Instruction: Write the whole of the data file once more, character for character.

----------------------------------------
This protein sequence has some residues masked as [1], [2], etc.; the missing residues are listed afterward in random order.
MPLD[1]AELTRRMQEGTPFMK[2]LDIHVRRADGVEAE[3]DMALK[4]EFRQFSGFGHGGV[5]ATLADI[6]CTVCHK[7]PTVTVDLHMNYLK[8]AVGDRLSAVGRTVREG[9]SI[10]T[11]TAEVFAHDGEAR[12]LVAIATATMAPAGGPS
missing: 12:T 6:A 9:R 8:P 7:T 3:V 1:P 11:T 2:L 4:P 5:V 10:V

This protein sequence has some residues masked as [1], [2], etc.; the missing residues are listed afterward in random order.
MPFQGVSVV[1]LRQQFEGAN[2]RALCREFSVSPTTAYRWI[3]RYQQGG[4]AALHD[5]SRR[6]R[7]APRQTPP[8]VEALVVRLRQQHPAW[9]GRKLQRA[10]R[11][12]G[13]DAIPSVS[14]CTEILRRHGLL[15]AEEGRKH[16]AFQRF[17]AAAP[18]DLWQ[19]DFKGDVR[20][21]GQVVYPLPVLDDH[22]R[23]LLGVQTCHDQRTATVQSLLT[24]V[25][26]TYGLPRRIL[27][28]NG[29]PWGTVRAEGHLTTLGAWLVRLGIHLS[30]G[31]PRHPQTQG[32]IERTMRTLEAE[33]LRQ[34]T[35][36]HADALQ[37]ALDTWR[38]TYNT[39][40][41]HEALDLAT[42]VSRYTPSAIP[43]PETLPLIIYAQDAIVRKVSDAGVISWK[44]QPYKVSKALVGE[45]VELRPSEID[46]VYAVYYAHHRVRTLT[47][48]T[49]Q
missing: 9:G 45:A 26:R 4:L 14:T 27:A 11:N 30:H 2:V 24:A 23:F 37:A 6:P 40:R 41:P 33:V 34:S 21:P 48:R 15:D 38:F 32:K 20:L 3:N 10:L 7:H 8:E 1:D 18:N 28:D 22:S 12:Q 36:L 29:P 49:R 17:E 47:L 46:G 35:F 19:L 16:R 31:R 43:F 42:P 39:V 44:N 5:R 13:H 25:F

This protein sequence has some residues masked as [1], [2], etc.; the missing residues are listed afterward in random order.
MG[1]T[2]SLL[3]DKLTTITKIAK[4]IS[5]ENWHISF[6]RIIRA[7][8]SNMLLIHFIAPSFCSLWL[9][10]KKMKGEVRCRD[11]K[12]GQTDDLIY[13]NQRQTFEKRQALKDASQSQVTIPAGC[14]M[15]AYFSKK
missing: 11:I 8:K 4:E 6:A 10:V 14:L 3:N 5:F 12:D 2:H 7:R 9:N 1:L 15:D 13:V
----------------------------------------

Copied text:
This protein sequence has some residues masked as [1], [2], etc.; the missing residues are listed afterward in random order.
MPLD[1]AELTRRMQEGTPFMK[2]LDIHVRRADGVEAE[3]DMALK[4]EFRQFSGFGHGGV[5]ATLADI[6]CTVCHK[7]PTVTVDLHMNYLK[8]AVGDRLSAVGRTVREG[9]SI[10]T[11]TAEVFAHDGEAR[12]LVAIATATMAPAGGPS
missing: 12:T 6:A 9:R 8:P 7:T 3:V 1:P 11:T 2:L 4:P 5:V 10:V

This protein sequence has some residues masked as [1], [2], etc.; the missing residues are listed afterward in random order.
MPFQGVSVV[1]LRQQFEGAN[2]RALCREFSVSPTTAYRWI[3]RYQQGG[4]AALHD[5]SRR[6]R[7]APRQTPP[8]VEALVVRLRQQHPAW[9]GRKLQRA[10]R[11][12]G[13]DAIPSVS[14]CTEILRRHGLL[15]AEEGRKH[16]AFQRF[17]AAAP[18]DLWQ[19]DFKGDVR[20][21]GQVVYPLPVLDDH[22]R[23]LLGVQTCHDQRTATVQSLLT[24]V[25][26]TYGLPRRIL[27][28]NG[29]PWGTVRAEGHLTTLGAWLVRLGIHLS[30]G[31]PRHPQTQG[32]IERTMRTLEAE[33]LRQ[34]T[35][36]HADALQ[37]ALDTWR[38]TYNT[39][40][41]HEALDLAT[42]VSRYTPSAIP[43]PETLPLIIYAQDAIVRKVSDAGVISWK[44]QPYKVSKALVGE[45]VELRPSEID[46]VYAVYYAHHRVRTLT[47][48]T[49]Q
missing: 9:G 45:A 26:R 4:L 14:T 27:A 11:N 30:H 2:V 24:A 23:F 37:A 6:P 40:R 41:P 33:V 34:S 21:P 48:R 15:D 38:F 32:K 20:L 3:N 10:L 7:H 8:E 1:D 18:N 28:D 22:S 12:Q 36:L 29:P 49:R 17:E 47:L 46:G 35:F 19:L 16:R 31:R 43:F 42:P 39:V 44:N 5:R 13:H 25:F

This protein sequence has some residues masked as [1], [2], etc.; the missing residues are listed afterward in random order.
MG[1]T[2]SLL[3]DKLTTITKIAK[4]IS[5]ENWHISF[6]RIIRA[7][8]SNMLLIHFIAPSFCSLWL[9][10]KKMKGEVRCRD[11]K[12]GQTDDLIY[13]NQRQTFEKRQALKDASQSQVTIPAGC[14]M[15]AYFSKK
missing: 11:I 8:K 4:E 6:A 10:V 14:L 3:N 5:F 12:D 2:H 7:R 9:N 1:L 15:D 13:V